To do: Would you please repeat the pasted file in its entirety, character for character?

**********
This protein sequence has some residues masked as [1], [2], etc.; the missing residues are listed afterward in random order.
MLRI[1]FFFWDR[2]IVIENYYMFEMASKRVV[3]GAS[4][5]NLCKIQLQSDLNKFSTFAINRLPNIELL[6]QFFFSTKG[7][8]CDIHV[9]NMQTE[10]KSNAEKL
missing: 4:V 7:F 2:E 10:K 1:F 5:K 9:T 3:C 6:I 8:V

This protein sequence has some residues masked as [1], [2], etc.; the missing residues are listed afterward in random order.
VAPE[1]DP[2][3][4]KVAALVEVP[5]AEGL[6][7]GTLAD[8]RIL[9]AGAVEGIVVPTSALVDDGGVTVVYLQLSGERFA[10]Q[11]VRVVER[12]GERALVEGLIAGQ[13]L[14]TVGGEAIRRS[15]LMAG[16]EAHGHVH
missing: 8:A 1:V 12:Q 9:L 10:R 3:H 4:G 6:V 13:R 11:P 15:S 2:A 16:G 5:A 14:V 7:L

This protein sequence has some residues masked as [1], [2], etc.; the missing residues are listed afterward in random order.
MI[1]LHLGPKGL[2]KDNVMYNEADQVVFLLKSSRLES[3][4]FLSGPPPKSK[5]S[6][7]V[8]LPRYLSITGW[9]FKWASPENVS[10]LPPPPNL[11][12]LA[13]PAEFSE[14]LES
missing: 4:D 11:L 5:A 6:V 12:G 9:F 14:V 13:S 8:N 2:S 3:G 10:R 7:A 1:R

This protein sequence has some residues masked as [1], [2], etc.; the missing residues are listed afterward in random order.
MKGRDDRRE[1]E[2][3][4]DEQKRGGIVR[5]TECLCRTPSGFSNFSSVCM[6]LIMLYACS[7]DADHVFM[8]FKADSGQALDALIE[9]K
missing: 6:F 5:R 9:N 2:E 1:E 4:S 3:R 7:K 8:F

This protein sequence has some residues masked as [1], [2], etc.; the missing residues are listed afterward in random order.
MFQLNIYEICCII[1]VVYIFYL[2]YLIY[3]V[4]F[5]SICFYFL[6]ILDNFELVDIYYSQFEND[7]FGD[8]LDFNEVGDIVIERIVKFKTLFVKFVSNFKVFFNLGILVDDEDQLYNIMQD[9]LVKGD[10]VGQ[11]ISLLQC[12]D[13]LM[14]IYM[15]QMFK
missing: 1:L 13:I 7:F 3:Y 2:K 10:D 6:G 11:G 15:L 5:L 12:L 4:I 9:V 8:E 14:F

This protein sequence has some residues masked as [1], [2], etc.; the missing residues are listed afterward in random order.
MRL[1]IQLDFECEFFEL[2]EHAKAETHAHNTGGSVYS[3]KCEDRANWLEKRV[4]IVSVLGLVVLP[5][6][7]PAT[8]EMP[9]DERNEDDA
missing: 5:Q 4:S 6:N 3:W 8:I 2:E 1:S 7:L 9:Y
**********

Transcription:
This protein sequence has some residues masked as [1], [2], etc.; the missing residues are listed afterward in random order.
MLRI[1]FFFWDR[2]IVIENYYMFEMASKRVV[3]GAS[4][5]NLCKIQLQSDLNKFSTFAINRLPNIELL[6]QFFFSTKG[7][8]CDIHV[9]NMQTE[10]KSNAEKL
missing: 4:V 7:F 2:E 10:K 1:F 5:K 9:T 3:C 6:I 8:V

This protein sequence has some residues masked as [1], [2], etc.; the missing residues are listed afterward in random order.
VAPE[1]DP[2][3][4]KVAALVEVP[5]AEGL[6][7]GTLAD[8]RIL[9]AGAVEGIVVPTSALVDDGGVTVVYLQLSGERFA[10]Q[11]VRVVER[12]GERALVEGLIAGQ[13]L[14]TVGGEAIRRS[15]LMAG[16]EAHGHVH
missing: 8:A 1:V 12:Q 9:L 10:R 3:H 4:G 6:V 13:R 11:P 15:S 2:A 16:G 5:A 14:V 7:L

This protein sequence has some residues masked as [1], [2], etc.; the missing residues are listed afterward in random order.
MI[1]LHLGPKGL[2]KDNVMYNEADQVVFLLKSSRLES[3][4]FLSGPPPKSK[5]S[6][7]V[8]LPRYLSITGW[9]FKWASPENVS[10]LPPPPNL[11][12]LA[13]PAEFSE[14]LES
missing: 4:D 11:L 5:A 6:V 12:G 9:F 14:V 13:S 8:N 2:S 3:G 10:R 7:A 1:R

This protein sequence has some residues masked as [1], [2], etc.; the missing residues are listed afterward in random order.
MKGRDDRRE[1]E[2][3][4]DEQKRGGIVR[5]TECLCRTPSGFSNFSSVCM[6]LIMLYACS[7]DADHVFM[8]FKADSGQALDALIE[9]K
missing: 6:F 5:R 9:N 2:E 1:E 4:S 3:R 7:K 8:F

This protein sequence has some residues masked as [1], [2], etc.; the missing residues are listed afterward in random order.
MFQLNIYEICCII[1]VVYIFYL[2]YLIY[3]V[4]F[5]SICFYFL[6]ILDNFELVDIYYSQFEND[7]FGD[8]LDFNEVGDIVIERIVKFKTLFVKFVSNFKVFFNLGILVDDEDQLYNIMQD[9]LVKGD[10]VGQ[11]ISLLQC[12]D[13]LM[14]IYM[15]QMFK
missing: 1:L 13:I 7:F 3:Y 2:K 10:D 6:G 11:G 15:L 5:L 12:L 4:I 9:V 8:E 14:F

This protein sequence has some residues masked as [1], [2], etc.; the missing residues are listed afterward in random order.
MRL[1]IQLDFECEFFEL[2]EHAKAETHAHNTGGSVYS[3]KCEDRANWLEKRV[4]IVSVLGLVVLP[5][6][7]PAT[8]EMP[9]DERNEDDA
missing: 5:Q 4:S 6:N 3:W 8:I 2:E 1:S 7:L 9:Y